Matthews says these centres sell more light commercials more profitably than the rest of the network largely because they are able to upsell with options and conversions.

Having showcased its conversions range at the 2017 Commercial Vehicle Show, Toyota launched its Trade Plus conversion programme later in the year. Factory-produced vehicles include tipper and dropsides based on the Hilux pick-up truck and a Proace refrigerator van, as well as models kitted out with racking supplied by Bristor.

Getting established in the conversion sector, not to mention the van market generally, can be a painstaking process with so many recognised players already in the field, but Matthews says Toyota has been raising awareness of its range at a regional level through attending local county shows.

The manufacturer now has 10 authorised converters on board with a further three in the pipeline, according to Matthews.

In addition the brand launched a Proace-based camper van at the Caravan, Camping and Motorhome Show in February 2018 and the model returned to the NEC for the Commercial Vehicle Show in April. Other highlights included an Arctic Trucks-adapted Hilux and the UK debut of the Land Cruiser Commercial.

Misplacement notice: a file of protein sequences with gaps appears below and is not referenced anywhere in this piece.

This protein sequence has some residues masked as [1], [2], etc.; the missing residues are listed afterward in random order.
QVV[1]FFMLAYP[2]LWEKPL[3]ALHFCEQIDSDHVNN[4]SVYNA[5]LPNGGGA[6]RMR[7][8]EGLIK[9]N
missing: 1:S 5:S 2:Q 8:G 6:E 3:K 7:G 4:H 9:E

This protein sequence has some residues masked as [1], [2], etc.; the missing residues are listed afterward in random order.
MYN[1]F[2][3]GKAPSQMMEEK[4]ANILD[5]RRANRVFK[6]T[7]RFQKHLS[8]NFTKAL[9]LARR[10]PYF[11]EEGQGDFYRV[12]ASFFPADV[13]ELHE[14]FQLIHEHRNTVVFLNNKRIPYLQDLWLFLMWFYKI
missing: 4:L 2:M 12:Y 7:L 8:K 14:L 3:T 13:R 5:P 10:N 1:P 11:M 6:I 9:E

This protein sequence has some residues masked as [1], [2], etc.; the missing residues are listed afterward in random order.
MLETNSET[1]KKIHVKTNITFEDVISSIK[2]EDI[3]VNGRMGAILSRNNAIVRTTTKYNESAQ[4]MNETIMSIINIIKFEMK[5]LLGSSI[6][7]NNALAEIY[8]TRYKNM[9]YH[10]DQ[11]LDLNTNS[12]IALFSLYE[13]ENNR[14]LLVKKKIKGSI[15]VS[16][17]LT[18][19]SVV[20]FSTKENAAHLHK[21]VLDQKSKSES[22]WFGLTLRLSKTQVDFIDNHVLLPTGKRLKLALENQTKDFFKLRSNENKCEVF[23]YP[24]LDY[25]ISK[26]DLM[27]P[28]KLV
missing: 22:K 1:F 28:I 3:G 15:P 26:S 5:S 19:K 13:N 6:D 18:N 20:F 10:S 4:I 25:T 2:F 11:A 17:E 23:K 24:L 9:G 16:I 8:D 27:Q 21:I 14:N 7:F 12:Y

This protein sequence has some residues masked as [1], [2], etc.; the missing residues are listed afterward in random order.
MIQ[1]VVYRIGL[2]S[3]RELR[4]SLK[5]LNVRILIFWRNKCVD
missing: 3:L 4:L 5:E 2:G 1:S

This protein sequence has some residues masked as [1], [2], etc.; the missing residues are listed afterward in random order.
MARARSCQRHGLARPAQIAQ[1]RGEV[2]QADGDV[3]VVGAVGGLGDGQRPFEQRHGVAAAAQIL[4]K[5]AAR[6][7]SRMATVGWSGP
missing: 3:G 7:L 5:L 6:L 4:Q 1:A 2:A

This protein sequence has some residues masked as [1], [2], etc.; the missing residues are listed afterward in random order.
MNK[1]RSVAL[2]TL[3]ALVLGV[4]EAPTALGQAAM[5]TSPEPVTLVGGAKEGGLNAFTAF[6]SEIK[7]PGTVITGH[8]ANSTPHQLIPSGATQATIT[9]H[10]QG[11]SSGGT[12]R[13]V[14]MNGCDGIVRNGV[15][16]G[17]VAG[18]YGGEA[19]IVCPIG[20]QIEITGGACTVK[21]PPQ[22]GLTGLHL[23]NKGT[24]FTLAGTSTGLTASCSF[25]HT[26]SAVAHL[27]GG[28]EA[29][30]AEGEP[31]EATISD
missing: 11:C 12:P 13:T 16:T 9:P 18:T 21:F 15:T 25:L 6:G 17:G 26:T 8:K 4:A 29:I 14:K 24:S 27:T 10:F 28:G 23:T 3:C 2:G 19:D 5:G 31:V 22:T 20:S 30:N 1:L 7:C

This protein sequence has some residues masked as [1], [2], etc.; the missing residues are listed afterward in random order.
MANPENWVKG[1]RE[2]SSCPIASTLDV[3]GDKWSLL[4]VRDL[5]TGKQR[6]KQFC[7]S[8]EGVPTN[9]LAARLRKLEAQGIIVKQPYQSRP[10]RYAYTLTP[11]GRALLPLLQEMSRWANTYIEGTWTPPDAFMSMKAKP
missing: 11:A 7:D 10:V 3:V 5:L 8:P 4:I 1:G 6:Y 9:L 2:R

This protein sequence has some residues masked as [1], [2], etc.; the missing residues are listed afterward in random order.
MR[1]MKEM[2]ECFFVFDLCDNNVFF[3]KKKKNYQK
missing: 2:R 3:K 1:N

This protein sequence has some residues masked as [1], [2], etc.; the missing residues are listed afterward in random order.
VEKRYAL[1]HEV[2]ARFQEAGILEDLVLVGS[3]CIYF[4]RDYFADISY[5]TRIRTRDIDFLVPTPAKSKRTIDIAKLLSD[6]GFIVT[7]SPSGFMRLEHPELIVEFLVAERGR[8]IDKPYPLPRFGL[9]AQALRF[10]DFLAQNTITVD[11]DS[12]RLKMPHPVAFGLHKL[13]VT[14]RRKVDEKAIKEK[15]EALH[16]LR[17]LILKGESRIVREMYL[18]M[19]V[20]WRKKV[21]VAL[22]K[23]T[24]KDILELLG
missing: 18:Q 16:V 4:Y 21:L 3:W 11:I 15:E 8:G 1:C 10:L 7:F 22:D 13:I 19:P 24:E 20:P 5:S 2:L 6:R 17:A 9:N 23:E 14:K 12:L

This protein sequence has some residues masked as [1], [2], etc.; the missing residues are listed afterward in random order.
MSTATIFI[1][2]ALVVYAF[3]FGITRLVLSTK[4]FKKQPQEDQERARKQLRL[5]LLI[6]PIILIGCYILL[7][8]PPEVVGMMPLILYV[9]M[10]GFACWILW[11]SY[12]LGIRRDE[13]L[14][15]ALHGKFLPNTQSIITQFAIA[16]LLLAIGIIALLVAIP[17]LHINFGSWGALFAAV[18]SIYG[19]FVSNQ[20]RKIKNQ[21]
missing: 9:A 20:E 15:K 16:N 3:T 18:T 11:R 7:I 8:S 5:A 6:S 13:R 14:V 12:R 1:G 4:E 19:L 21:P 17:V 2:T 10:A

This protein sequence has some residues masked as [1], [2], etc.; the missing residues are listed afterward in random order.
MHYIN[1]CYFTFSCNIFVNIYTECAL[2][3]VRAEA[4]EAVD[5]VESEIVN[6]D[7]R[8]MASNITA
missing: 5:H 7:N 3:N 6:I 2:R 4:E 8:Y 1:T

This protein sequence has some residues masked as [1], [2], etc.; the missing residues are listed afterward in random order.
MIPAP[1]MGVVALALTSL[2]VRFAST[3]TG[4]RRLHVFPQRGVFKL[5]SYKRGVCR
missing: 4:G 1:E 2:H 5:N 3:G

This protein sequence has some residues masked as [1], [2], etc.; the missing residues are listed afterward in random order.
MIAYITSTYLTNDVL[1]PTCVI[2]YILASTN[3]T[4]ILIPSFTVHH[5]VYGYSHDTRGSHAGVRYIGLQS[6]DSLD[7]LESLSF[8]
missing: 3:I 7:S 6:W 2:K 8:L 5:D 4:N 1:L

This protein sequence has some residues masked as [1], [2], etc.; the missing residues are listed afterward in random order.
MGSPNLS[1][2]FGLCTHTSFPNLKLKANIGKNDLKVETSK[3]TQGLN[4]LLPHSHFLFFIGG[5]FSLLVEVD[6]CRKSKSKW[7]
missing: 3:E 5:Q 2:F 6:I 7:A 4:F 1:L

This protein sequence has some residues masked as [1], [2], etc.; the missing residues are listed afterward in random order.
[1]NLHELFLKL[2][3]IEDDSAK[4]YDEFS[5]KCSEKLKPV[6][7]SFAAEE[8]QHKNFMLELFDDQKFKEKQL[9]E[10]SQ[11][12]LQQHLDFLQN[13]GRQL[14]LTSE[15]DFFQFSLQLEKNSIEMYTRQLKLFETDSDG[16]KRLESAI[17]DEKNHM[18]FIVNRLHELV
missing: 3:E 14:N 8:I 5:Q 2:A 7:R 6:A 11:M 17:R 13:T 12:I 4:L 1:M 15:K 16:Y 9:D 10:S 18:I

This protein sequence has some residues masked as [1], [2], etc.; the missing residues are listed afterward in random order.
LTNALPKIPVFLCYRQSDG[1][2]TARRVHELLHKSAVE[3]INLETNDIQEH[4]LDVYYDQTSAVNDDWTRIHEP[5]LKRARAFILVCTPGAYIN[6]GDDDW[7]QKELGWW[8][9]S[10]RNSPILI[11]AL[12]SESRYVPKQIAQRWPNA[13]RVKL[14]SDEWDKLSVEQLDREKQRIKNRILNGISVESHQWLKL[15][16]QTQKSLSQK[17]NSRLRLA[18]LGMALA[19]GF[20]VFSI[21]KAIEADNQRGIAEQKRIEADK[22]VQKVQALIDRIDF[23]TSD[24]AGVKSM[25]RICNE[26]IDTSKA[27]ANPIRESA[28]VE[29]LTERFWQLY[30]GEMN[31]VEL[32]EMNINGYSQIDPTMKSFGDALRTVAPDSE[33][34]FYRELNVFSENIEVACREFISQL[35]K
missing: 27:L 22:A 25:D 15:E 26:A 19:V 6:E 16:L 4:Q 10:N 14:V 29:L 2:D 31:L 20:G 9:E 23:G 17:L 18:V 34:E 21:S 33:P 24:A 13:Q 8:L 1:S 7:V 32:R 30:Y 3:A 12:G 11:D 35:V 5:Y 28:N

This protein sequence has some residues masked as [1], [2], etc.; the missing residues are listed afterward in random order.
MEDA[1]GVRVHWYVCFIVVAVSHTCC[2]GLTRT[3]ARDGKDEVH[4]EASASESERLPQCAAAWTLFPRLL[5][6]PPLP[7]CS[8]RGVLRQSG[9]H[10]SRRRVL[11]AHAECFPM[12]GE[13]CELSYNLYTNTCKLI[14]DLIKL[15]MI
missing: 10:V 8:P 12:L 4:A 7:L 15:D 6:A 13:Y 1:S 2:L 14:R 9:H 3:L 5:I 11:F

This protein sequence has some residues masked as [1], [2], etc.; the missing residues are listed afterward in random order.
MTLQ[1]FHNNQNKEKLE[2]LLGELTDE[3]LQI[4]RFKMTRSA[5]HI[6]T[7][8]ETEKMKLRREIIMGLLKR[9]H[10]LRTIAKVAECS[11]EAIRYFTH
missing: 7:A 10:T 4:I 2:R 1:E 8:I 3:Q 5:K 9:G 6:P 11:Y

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Toyota launched the Trade Plus conversion scheme in 2017

Matthews says Toyota took the decision to launch a commercial version of the rugged 4×4 SUV, with the back seats removed to create an extended load floor, to capitalise on Land Rover’s withdrawal of its Defender from the market. Although the commercial is only offered in the Land Cruiser’s base trim level, with, sensibly, steel wheels instead of alloys, Matthews points out it still gets features such as air-conditioning and DAB radio.

On sale in July, it will be available in long- and short-wheelbase modes with a steel bulkhead to protect the cab from the load bay, which will get a flat, non-slip floor covering.
Having pioneered the introduction of hybrid technology to the passenger car sector it is perhaps surprising Toyota does not yet offer any alternatively-fuelled LCVs.

“We don’t have anything confirmed but we are looking for opportunities,” says Matthews, whether this might be an extension of the joint venture with PSA or the introduction of a Toyota-produced hybrid.